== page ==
1. January CT, Wann LS, Alpert JS, Calkins H, Cigarroa JE, Cleveland JC Jr, Conti JB, Ellinor PT, Ezekowitz MD, Field ME, Murray KT, Sacco RL, Stevenson WG, Tchou PJ, Tracy CM, Yancy CW; ACC/AHA Task Force Members. 2014 AHA/ACC/HRS guideline for the management of patients with atrial fibrillation: executive summary: a report of the American College of Cardiology/American Heart Association Task Force on practice guidelines and the Heart Rhythm Society. Circulation. 2014;130:2071-104
  2. Leong-Sit P, Tang AS. Atrial fibrillation and heart failure: a bad combination. Current Opinion in Cardiology. 2015;30:161–167
  3. Duytschaever M1,2, Demolder A1, Philips T3, Sarkozy A3, El Haddad M1,2, Taghji P1, Knecht S1, Tavernier R1, Vandekerckhove Y1, De Potter T4.PulmOnary vein isolation With vs. without continued antiarrhythmic Drug trEatment in subjects with Recurrent Atrial Fibrillation (POWDER AF): results from a multicentre randomized trial. Eur Heart J. 2017 Dec 2. doi: 10.1093/eurheartj/ehx666. [Epub ahead of print]
  4. Torp-Pedersen C, Raev DH, Dickinson G, Butterfield NN, Mangal B, Beatch GN .A randomized, placebo-controlled study of vernakalant (oral) for the prevention of atrial fibrillation recurrence after cardioversion. Circ Arrhythm Electrophysiol. 2011;4:637-43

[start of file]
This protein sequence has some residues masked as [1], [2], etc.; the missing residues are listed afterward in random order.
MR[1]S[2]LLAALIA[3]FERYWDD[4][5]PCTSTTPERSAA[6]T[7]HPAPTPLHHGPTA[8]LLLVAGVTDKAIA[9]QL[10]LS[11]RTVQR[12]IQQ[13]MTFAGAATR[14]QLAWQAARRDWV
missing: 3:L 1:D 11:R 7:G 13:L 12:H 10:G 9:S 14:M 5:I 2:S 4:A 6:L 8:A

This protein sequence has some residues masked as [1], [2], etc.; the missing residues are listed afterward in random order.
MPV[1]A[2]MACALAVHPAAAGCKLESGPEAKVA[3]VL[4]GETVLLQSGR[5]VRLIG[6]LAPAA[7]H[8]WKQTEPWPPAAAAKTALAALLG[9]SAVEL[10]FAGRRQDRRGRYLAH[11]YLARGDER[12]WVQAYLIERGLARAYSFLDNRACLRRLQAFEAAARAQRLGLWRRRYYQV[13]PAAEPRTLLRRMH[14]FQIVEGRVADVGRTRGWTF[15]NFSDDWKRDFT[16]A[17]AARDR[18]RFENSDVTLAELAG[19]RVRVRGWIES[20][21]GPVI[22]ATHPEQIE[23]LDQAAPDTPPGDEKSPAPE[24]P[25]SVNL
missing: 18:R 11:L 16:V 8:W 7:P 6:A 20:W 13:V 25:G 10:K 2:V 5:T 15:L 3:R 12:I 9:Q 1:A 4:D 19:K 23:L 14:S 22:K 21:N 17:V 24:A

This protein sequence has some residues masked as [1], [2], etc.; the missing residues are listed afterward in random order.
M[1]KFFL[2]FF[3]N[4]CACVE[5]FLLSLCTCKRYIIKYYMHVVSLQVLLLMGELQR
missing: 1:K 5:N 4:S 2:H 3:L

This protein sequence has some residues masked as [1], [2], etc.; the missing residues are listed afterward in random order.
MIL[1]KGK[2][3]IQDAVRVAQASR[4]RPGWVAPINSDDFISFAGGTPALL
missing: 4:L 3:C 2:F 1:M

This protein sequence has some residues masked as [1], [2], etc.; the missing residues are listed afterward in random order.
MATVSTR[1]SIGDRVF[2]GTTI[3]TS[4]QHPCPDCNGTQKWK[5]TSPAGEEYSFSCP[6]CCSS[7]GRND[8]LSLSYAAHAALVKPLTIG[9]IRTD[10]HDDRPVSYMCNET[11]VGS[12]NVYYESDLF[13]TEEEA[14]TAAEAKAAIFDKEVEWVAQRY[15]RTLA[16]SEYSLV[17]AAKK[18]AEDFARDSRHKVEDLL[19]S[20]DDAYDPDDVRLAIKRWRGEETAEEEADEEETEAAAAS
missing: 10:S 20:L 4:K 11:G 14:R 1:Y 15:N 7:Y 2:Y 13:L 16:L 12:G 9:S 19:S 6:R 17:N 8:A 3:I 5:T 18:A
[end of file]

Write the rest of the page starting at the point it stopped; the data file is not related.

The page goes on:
5. Camm AJ, Capucci A, Hohnloser SH, Torp-Pedersen C, Van Gelder IC, Mangal B, Beatch GN, AVRO Investigators. A randomized active-controlled study comparing the efficacy and safety of vernakalant to amiodarone in recent-onset atrial fibrillation. J Am Coll Cardiol. 2011;57:313-21
  6. Camm AJ. The Vernakalant Story: How Did It Come to Approval in Europe and What is the Delay in the U.S.A?Curr Cardiol Rev. 2014; 10:309–314
  7. Preti A. New developments in the pharmacotherapy of cocaine abuse. Addict Biol. 2007;12:133-51
  8. Dittrich HC, Feld GK, Bahnson TD, Camm AJ, Golitsyn S, Katz A, Koontz JI, Kowey PR, Waldo AL, Brown AM. COR-ART: A multicenter, randomized, double-blind, placebo-controlled dose-ranging study to evaluate single oral doses of vanoxerine for conversion of recent-onset atrial fibrillation or flutter to normal sinus rhythm.Heart Rhythm. 2015;12:1105-12
  9. Piccini JP, Pritchett EL, Davison BA, Cotter G, Wiener LE, Koch G, Feld G, Waldo A, van Gelder IC, Camm AJ, Kowey PR, Iwashita J, Dittrich HC. Randomized, double-blind, placebo-controlled study to evaluate the safety and efficacy of a single oral dose of vanoxerine for the conversion of subjects with recent onset atrial fibrillation or flutter to normal sinus rhythm: RESTORE SR. Heart Rhythm. 2016;13:1777-83

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Christian Perzanowski is an electrophysiologist in Tampa, FL. His main interests are in ablation techniques for atrial fibrillation and device therapy for congestive heart failure.